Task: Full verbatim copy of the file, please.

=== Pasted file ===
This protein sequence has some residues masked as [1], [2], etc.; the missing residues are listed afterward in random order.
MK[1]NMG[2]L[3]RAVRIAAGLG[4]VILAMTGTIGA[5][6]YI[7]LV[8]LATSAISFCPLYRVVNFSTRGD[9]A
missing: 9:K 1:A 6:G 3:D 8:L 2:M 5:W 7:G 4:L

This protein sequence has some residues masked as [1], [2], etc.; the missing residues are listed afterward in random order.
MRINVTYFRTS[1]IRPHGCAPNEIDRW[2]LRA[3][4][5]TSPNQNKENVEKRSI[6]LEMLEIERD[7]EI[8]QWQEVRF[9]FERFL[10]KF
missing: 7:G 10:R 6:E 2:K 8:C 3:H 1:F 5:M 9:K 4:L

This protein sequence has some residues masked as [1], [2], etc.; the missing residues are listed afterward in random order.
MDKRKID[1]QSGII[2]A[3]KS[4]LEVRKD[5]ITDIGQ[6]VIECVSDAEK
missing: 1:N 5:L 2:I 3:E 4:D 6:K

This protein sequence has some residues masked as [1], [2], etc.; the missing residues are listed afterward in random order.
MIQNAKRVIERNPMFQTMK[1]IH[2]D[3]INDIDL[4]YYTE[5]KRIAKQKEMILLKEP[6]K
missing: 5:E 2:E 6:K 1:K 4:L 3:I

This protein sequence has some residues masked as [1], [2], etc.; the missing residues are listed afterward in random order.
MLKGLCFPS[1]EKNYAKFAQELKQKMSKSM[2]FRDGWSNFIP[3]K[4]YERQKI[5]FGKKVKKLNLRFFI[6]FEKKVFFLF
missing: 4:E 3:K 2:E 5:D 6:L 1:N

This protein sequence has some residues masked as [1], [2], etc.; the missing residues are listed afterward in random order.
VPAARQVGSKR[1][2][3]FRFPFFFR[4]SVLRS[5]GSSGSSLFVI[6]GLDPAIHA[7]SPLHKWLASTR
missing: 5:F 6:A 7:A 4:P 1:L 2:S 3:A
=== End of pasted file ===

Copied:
This protein sequence has some residues masked as [1], [2], etc.; the missing residues are listed afterward in random order.
MK[1]NMG[2]L[3]RAVRIAAGLG[4]VILAMTGTIGA[5][6]YI[7]LV[8]LATSAISFCPLYRVVNFSTRGD[9]A
missing: 9:K 1:A 6:G 3:D 8:L 2:M 5:W 7:G 4:L

This protein sequence has some residues masked as [1], [2], etc.; the missing residues are listed afterward in random order.
MRINVTYFRTS[1]IRPHGCAPNEIDRW[2]LRA[3][4][5]TSPNQNKENVEKRSI[6]LEMLEIERD[7]EI[8]QWQEVRF[9]FERFL[10]KF
missing: 7:G 10:R 6:E 2:K 8:C 3:H 1:F 5:M 9:K 4:L

This protein sequence has some residues masked as [1], [2], etc.; the missing residues are listed afterward in random order.
MDKRKID[1]QSGII[2]A[3]KS[4]LEVRKD[5]ITDIGQ[6]VIECVSDAEK
missing: 1:N 5:L 2:I 3:E 4:D 6:K

This protein sequence has some residues masked as [1], [2], etc.; the missing residues are listed afterward in random order.
MIQNAKRVIERNPMFQTMK[1]IH[2]D[3]INDIDL[4]YYTE[5]KRIAKQKEMILLKEP[6]K
missing: 5:E 2:E 6:K 1:K 4:L 3:I

This protein sequence has some residues masked as [1], [2], etc.; the missing residues are listed afterward in random order.
MLKGLCFPS[1]EKNYAKFAQELKQKMSKSM[2]FRDGWSNFIP[3]K[4]YERQKI[5]FGKKVKKLNLRFFI[6]FEKKVFFLF
missing: 4:E 3:K 2:E 5:D 6:L 1:N

This protein sequence has some residues masked as [1], [2], etc.; the missing residues are listed afterward in random order.
VPAARQVGSKR[1][2][3]FRFPFFFR[4]SVLRS[5]GSSGSSLFVI[6]GLDPAIHA[7]SPLHKWLASTR
missing: 5:F 6:A 7:A 4:P 1:L 2:S 3:A